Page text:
Attacks on Sinn Fein increased dramatically this week following
the discovery of quantities of cash in County Cork and Dublin.
A find estimated at over two million pounds in Euro and Sterling
currency was linked by Garda police to a bank raid in Belfast
Details of the raids remain unclear, although excited media
coverage in the mainstream media has linked the find to the
The only charges brought in connection with the case has
been that of a Corkman accused of membership of the breakaway
'Real IRA'. SIx others who were arrested on Wednesday and
Thursday have been released without charge.
Among those mentioned in sensationalised media coverage of the
raids were a diverse group of financiers, solicitors, a
prominent advisor to Irish Taoiseach Bertie Ahern, and even
Camilla Parker-Bowles, fiance of Prince Charles.
Garda police claimed they had smashed a money-laundering
operation ring operated by "the IRA". They insisted that
unnamed tests on the cash would link it to the Northern Bank
raid in Belfast on December 20th.
Meanwhile, virtually ignored in the hype was the revelation that
cash stolen from the Northern Bank was uncovered at a PSNI/RUC
police club in south Belfast.
But news that a former Sinn Fein councillor was questioned in
regard to the cash find in Cork prompted the party's opponents
to mounted their strongest attack on republicans in recent
years. Tom Hanlon from Passage West was subsequently released
However, Green Party leader Trevor Sargent said the arrest was
worrying. "This reported arrest highlights the need for Sinn
Fein to come clean on their involvement with criminal activity.
This highlights the liability which the IRA are to the peace
process," he declared.
Sinn Fein's credibility was "in tatters", announced Labour party
leader Pat Rabbitte.
"The reality is that whatever little credibility the Sinn Fein
leadership had is now in tatters and the goodwill that had been
extended by other parties to Sinn Fein, in the hope that it
would boost the peace process, has been shamelessly abused by
them," he said.
Fianna Fail leader Bertie Ahern said the raids justified his
decision to lay the blame for the Northern Bank robbery at the
door of Sinn Fein.
Mr Ahern said: "I wouldn't have said [it] if I hadn't been given
"When the Commissioner of the Garda Siochana, who I have
enormous respect for, and the Garda Siochana tell me their
professional opinion, not alone have I a responsibility to do !
that but I have a duty to do so."
It was not clear if he would back heightened unionist demands
for the exclusion of Sinn Fein from the political process.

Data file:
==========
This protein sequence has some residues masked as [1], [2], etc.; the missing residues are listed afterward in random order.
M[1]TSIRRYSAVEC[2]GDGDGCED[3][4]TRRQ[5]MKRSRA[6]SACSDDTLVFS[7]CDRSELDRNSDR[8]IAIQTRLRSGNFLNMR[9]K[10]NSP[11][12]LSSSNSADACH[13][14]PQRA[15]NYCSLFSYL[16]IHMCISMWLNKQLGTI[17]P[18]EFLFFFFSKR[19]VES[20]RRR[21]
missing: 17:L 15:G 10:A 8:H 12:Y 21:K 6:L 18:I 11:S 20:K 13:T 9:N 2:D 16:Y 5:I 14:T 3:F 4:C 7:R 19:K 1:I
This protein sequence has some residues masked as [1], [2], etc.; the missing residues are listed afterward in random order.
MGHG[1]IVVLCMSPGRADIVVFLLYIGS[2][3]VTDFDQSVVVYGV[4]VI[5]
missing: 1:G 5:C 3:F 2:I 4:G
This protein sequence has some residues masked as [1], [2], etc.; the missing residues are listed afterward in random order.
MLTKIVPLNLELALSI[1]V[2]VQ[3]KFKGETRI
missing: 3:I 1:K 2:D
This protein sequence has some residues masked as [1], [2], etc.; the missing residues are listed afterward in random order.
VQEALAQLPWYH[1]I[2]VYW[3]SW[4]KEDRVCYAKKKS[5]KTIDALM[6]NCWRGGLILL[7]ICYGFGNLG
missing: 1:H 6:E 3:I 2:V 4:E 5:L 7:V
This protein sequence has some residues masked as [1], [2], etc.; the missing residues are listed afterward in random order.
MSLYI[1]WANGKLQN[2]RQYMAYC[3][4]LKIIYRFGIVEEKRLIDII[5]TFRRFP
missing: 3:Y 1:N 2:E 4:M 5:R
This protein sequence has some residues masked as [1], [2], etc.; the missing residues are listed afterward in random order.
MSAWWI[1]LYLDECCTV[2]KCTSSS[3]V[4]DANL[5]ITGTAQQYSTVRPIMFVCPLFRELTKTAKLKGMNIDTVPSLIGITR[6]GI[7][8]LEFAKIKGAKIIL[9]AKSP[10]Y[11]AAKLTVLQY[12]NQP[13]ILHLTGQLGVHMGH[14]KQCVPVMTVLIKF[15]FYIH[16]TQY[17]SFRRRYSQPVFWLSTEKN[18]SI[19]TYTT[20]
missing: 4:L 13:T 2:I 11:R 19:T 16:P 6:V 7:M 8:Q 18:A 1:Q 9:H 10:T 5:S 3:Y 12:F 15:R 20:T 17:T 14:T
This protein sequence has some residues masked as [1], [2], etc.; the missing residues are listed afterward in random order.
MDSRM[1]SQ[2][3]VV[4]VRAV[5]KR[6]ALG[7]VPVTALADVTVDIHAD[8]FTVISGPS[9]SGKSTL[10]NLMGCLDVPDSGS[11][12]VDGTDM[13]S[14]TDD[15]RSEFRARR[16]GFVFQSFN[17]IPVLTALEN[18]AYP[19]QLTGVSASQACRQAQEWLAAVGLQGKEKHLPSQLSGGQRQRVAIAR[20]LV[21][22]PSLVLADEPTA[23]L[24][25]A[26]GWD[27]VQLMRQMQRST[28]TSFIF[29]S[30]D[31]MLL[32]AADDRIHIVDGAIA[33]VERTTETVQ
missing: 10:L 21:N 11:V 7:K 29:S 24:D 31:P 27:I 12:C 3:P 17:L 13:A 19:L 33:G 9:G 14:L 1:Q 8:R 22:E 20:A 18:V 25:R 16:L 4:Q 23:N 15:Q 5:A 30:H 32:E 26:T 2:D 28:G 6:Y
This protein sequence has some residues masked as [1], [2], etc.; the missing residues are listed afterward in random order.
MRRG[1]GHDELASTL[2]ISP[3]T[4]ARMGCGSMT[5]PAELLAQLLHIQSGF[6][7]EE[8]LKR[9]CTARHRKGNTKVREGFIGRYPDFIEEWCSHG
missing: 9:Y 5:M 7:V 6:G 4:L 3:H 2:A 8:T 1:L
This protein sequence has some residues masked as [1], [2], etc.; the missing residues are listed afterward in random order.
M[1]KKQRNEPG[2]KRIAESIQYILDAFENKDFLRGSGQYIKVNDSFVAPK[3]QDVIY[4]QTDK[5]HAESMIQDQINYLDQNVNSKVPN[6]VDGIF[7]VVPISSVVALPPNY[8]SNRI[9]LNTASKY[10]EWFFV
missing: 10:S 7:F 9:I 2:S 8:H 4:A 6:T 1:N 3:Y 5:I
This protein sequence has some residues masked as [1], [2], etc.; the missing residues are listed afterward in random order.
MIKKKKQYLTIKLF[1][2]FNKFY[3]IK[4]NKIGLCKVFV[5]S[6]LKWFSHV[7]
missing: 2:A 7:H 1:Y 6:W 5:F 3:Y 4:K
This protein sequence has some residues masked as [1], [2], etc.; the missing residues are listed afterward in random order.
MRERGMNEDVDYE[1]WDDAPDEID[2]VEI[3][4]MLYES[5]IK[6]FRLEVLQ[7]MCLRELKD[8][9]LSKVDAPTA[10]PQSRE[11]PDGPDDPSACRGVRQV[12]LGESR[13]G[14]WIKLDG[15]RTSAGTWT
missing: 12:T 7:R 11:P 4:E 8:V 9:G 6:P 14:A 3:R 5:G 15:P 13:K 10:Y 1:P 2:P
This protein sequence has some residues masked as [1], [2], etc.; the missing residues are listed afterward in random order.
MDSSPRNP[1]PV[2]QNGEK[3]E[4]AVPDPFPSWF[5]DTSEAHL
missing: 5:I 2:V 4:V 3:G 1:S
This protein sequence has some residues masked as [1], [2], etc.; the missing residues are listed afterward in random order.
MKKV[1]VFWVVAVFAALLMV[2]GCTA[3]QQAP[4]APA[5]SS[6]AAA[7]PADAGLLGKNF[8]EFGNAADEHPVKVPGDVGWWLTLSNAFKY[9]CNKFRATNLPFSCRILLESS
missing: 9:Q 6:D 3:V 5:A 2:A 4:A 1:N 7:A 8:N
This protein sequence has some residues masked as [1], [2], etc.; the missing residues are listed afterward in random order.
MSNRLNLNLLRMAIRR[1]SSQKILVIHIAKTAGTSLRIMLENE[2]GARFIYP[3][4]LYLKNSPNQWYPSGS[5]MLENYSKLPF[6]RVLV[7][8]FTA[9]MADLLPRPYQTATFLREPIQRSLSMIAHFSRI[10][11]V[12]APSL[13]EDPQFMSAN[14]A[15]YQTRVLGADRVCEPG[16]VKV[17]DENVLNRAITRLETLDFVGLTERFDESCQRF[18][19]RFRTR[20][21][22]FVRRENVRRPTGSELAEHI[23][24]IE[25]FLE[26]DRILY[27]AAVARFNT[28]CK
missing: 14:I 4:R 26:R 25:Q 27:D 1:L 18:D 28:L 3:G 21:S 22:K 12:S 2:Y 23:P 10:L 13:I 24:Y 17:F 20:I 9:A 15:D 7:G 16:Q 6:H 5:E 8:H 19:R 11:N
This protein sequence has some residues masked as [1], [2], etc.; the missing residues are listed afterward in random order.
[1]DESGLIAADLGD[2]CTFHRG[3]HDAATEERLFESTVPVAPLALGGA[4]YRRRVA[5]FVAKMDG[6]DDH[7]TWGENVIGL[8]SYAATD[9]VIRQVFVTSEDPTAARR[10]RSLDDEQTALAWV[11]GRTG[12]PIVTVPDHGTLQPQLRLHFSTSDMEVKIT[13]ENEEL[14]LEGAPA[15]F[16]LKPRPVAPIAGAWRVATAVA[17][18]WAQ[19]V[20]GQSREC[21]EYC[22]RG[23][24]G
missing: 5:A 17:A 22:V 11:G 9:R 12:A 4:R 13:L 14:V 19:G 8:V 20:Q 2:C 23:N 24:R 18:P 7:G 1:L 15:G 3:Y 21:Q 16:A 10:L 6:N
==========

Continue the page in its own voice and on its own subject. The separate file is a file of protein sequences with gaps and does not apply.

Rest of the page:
"We had 30 years of exclusion in Northern Ireland. All we ended
up with were thousands of people killed, thousands of people
maimed, a few generations of young people from Northern Ireland
and many from the Border region living in the United States,
Canada and Australia to get away from it," he said.
But he said there would be a "price" if Sinn Fein wanted to
remain in talks: "The price is democratic means, respecting the
security forces North and South: the reformed security forces of
the North, the Police Service of Northern Ireland and working
for a democratic future."
These comments are the culmination of a wave of attacks by the
establishment political parties which has been linked by
republicans to Sinn Fein's efforts to make crucial elections
gains in May.
Sinn Fein stands to dominate a large number of local government
councils across the Six Counties, as well as increasing its hold
in the Westminster parliament. The election could see the
party become the largest in the North.
Speaking on his return from Spain, Mr Adams said there was "a
consensus among conservative elements that Sinn Fein presents a
threat to their vested interests, that Sinn Fein's growth
through democratic and peaceful means and support for this
party, the only all-Ireland party on this island, is what is
concerning them," he said.
"If there is a matter to be conducted by the gardai, whoever it
affects, that should be allowed its full course," he added.
"If you want to get to the nub of the current controversy and
crisis, it isn't a crisis within republicanism, it's a crisis of
confidence among the conservative parties and it's a crisis more
importantly of the peace process."
Mr Adams said a "disgraceful" smear campaign was underway to
discredit the party.
Speaking in Strabane this afternoon, Mr Adams said the focus
should be on the peace process and not not smashing Sinn Fein.
"In order to distract attention from all other matters they are
trying once again to smear republicans with the criminalisation
slur," Mr Adams said.
He said there had been "trial by media" in recent days. And
denounced efforts to associate republicanism with criminality.
"No republican worthy of the name can be involved in criminality
of any kind. If any are they should be expelled from our ranks.
We are not involved in criminality and we will not tolerate such
behaviour," he added.